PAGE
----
PwC tracks what it classifies as “younger board directors”—those age 50 and under—and a new report on the cohort came out yesterday. An unmistakable takeaway is that women are making up a larger share of this constituency—37% in 2018 versus 31% the year prior. Of those independent “younger directors” who joined boards for the first time in 2018, more than half—61%—were female. Those figures reflect the uptick in female directors in the S&P 500 overall—24%—an increase from 18% five years earlier.
Another notable trend: As firms look to diversify their boardrooms in terms of gender, race, and age, they seem to be changing their criteria for candidates. They’re becoming less insistent on board hopefuls having CEO experience, a qualification that applies to a (let’s be honest, mostly white, mostly male) sliver of the business professional population. The PwC report found that 24% of new independent younger directors are current or former CEOs, compared to 37% of the existing class.
That finding may point to the time crunch CEOs are under, says Paul DeNicola, a principal in PwC’s Governance Insights Center. “CEOs can really no longer commit to more than one board” because of the hours each seat requires. But it also indicates, to some degree, that “boards are not using CEO experience for a yardstick of whether [someone’s] qualified,” DeNicola says. “That expands the pool of candidates.”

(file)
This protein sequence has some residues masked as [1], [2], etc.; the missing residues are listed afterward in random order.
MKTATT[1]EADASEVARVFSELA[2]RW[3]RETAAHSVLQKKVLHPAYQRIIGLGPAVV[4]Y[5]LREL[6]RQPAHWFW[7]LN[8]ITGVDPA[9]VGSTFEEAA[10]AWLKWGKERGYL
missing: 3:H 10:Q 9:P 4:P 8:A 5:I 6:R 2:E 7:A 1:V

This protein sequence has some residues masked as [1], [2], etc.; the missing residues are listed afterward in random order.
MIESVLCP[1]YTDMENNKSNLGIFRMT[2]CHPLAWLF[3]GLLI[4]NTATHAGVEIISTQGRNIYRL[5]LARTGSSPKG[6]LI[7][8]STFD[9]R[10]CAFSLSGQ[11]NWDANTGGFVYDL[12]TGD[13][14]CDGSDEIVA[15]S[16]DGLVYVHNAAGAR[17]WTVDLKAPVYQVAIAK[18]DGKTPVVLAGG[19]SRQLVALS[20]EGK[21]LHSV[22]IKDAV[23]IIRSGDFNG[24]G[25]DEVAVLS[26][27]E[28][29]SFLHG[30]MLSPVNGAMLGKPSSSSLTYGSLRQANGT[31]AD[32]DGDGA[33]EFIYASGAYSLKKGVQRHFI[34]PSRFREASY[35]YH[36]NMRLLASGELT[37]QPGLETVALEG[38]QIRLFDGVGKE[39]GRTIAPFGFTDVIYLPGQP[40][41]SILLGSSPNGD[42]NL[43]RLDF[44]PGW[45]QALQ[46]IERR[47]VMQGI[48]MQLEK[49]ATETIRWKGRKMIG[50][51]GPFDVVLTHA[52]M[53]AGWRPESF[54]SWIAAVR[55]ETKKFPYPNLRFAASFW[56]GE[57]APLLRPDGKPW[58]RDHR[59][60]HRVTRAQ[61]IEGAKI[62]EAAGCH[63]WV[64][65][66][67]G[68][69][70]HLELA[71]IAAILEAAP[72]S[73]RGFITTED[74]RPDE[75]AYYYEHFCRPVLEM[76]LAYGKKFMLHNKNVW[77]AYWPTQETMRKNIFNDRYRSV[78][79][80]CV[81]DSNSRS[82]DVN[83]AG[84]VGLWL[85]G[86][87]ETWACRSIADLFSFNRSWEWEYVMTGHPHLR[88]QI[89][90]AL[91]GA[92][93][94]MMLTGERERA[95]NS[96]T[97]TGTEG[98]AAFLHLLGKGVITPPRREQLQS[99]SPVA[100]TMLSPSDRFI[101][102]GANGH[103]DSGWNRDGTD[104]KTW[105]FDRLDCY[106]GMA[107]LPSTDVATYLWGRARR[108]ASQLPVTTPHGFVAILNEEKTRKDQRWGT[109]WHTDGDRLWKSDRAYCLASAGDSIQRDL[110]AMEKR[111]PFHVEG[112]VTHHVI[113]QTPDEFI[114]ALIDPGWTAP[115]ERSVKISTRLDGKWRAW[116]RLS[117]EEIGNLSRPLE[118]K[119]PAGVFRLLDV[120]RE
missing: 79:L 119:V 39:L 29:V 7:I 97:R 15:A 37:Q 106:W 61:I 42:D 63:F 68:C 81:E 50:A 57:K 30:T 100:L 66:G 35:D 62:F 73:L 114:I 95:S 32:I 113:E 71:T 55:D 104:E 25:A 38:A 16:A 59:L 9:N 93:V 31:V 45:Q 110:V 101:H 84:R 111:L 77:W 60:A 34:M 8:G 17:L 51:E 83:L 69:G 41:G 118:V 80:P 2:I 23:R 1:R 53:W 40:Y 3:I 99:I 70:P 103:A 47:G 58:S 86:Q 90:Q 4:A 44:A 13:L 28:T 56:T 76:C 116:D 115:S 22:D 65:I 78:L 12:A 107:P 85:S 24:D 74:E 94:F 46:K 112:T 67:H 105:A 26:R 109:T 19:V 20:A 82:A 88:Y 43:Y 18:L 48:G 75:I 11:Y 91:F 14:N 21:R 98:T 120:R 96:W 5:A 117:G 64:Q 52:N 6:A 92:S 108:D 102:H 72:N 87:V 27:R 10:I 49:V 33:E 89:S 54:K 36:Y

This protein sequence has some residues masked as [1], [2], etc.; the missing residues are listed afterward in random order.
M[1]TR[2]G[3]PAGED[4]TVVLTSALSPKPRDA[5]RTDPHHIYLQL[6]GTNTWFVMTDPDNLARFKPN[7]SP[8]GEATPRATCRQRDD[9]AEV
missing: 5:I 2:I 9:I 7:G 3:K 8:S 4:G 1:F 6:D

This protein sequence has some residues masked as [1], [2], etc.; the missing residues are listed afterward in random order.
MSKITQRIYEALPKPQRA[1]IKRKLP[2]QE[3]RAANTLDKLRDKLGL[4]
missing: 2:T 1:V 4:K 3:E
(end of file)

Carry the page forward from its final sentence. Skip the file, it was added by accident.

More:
Another way boards seem to be adding diversity to their ranks is by expanding in size, rather than waiting for seats to become vacant, which can happen at a downright leisurely pace. “In the S&P 500 overall, more than half of the new women joining boards in 2018 came on when the board increased its size,” the report says. (At the same time, five-year data from global search firm Spencer Stuart finds that across the entire S&P 500 average board size has remained relatively steady at 10.8 directors.)
When TripAdvisor added two female directors—Betsy L. Morgan and Trynka Shineman Blake—earlier this month, it contributed to this trend, boosting its board from eight directors to ten.
“We don’t want to be contained if we see great candidates who bring an element of diversity,” TripAdvisor’s Chief People Officer Beth Grous told me. Having a board that’s varied in terms of gender, background, and ethnicity “helps us have the right kinds of conversations from a more informed position,” she said. (TripAdvisor’s board announcement, it should be noted, came amid criticism of its response to travelers’ sexual assault claims.)
As boards grow to meet investors’ demand for diversity, there is one question that pops to mind: Just how big will they get? “If a board is going to increase its size to add diversity, it’s not going to double,” DeNicola says. Plus, he says, “the benefits of having more diversity” far outweigh “any potential drawbacks of inefficiencies.”
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